4th. Gravitational issues. I am not an expert on gravitational waves/astronomy/astrophysics, but the gravitational lensing data of Planck is at least “striking” to my current knowledge, I am wondering if some hints related to the future detection of gravitational waves could be inferred from some sources.

BONUS: Globally, LHC+Planck+WMAP9+current null results of DM experiments+Neutrino experiments seems to confirm the SM and LCDM, with only a little window for “surprises”, and the complete mystery of Quantum Gravity yet to come! Simple means boring, but the history of physics show that many boring-like theories (relativity, atomic theory) became interesting with further experimental searches!

In my opinion, some people should be honest about what is the path to follow now. The hierarchy between the neutrino mass, the electroweak scale (or the proton mass if you want to)/Higgs scale and the Planck scale shows no problem at all and the hierarchy seems to be pointed out with data… In fact, Nature favours this scenario, it seems. 3-energy scales tied to neutrinos/confinement and the Higgs/EW scale and the Planck scale. And it seems that the Higgs field does NOT receive high energy corrections after all. The reason why the Higgs field is light remains yet to be explained (and it is tied to the cosmological constant value), specially now that no SUSY or new physics signal has been revealed. What is wrong with the QFT corrrections to the scalar mass?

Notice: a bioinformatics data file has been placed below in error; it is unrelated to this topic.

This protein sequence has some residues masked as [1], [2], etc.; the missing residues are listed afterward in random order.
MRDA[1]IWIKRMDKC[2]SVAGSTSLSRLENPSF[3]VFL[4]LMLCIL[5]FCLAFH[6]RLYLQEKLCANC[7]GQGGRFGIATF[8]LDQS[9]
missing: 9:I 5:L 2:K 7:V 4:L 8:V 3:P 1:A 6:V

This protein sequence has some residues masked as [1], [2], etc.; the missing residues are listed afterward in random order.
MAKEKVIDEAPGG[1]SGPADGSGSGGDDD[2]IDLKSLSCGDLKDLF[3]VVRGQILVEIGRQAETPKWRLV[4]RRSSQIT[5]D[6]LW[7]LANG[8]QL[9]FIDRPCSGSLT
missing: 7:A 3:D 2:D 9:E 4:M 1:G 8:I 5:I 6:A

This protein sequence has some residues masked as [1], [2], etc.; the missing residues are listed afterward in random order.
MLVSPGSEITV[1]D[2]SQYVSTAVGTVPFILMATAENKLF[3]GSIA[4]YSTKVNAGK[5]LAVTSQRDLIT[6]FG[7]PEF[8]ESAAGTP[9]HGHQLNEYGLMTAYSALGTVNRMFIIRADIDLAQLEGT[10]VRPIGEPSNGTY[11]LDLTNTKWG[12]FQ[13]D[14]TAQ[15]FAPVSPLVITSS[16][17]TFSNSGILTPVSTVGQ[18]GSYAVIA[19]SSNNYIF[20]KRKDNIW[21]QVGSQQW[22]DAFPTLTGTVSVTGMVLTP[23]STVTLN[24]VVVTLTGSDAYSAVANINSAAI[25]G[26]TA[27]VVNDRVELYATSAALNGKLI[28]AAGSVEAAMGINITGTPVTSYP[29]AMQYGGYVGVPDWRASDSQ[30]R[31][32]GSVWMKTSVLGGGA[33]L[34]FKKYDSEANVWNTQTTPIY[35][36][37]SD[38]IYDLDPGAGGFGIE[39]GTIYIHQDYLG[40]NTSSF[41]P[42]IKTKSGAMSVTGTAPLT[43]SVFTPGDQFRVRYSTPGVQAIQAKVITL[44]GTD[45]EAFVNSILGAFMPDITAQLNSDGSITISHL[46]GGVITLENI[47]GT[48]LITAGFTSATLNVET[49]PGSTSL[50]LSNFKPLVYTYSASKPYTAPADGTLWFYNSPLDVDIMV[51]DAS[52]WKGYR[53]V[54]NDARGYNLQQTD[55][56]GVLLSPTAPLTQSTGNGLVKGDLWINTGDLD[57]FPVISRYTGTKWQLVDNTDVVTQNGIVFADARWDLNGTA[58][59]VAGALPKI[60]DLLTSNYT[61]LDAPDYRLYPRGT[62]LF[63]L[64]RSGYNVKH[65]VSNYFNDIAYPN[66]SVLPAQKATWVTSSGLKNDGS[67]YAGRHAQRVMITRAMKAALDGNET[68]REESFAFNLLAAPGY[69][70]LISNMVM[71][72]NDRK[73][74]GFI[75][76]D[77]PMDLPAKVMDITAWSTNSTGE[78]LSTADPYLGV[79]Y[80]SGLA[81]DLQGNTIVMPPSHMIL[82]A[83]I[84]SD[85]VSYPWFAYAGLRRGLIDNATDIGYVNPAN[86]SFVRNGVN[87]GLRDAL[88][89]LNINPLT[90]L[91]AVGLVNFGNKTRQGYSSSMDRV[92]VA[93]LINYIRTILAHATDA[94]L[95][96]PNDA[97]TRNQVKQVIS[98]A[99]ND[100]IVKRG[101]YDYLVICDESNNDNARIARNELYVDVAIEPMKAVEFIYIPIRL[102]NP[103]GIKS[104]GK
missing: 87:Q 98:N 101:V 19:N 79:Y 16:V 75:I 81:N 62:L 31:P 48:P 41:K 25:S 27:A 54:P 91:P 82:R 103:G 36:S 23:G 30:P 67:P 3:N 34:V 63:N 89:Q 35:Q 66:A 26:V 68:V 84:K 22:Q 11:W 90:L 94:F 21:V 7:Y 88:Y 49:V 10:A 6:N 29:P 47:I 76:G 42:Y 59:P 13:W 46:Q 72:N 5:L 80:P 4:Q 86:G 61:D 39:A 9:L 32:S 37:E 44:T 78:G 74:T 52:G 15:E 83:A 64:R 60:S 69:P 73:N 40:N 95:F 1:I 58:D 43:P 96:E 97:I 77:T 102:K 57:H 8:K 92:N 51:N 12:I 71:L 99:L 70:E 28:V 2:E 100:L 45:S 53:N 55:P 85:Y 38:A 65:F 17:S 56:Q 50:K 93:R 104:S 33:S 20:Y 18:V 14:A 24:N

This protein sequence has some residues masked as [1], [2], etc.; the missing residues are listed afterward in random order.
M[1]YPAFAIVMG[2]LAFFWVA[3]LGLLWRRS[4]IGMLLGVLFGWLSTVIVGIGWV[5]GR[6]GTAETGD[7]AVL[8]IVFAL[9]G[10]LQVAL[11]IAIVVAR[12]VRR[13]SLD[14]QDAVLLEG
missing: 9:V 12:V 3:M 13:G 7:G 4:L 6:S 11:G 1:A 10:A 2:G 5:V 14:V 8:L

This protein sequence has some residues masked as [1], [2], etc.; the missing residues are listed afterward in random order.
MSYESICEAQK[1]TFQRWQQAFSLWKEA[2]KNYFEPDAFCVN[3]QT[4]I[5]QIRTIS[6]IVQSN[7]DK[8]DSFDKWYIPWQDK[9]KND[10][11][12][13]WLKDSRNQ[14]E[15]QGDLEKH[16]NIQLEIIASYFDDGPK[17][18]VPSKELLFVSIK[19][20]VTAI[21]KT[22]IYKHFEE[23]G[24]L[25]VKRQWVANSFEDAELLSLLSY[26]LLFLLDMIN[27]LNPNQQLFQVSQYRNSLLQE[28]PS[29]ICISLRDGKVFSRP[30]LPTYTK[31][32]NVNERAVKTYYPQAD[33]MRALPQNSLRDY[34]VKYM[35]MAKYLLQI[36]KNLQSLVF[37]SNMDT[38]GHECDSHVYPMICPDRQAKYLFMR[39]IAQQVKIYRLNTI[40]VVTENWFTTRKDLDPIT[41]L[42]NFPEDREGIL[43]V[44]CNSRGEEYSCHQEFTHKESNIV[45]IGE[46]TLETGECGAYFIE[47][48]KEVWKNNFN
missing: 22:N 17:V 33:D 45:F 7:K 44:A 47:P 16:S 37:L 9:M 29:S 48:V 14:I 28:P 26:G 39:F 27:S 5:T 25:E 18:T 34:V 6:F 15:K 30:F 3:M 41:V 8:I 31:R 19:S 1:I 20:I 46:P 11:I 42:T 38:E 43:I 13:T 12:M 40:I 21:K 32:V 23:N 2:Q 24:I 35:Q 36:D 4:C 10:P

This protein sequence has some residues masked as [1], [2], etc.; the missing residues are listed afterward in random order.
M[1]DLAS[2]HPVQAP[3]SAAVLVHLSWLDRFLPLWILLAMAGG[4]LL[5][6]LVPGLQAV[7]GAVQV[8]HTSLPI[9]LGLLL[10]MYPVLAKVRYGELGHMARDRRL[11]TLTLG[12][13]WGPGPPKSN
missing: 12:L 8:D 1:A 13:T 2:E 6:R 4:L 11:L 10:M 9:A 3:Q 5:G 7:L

4. Stuart Presnell says:

Is there an alternative projection of the Planck data that makes it easier to visualise it as an image of the spherical sky around us, like an orthographic projection for example?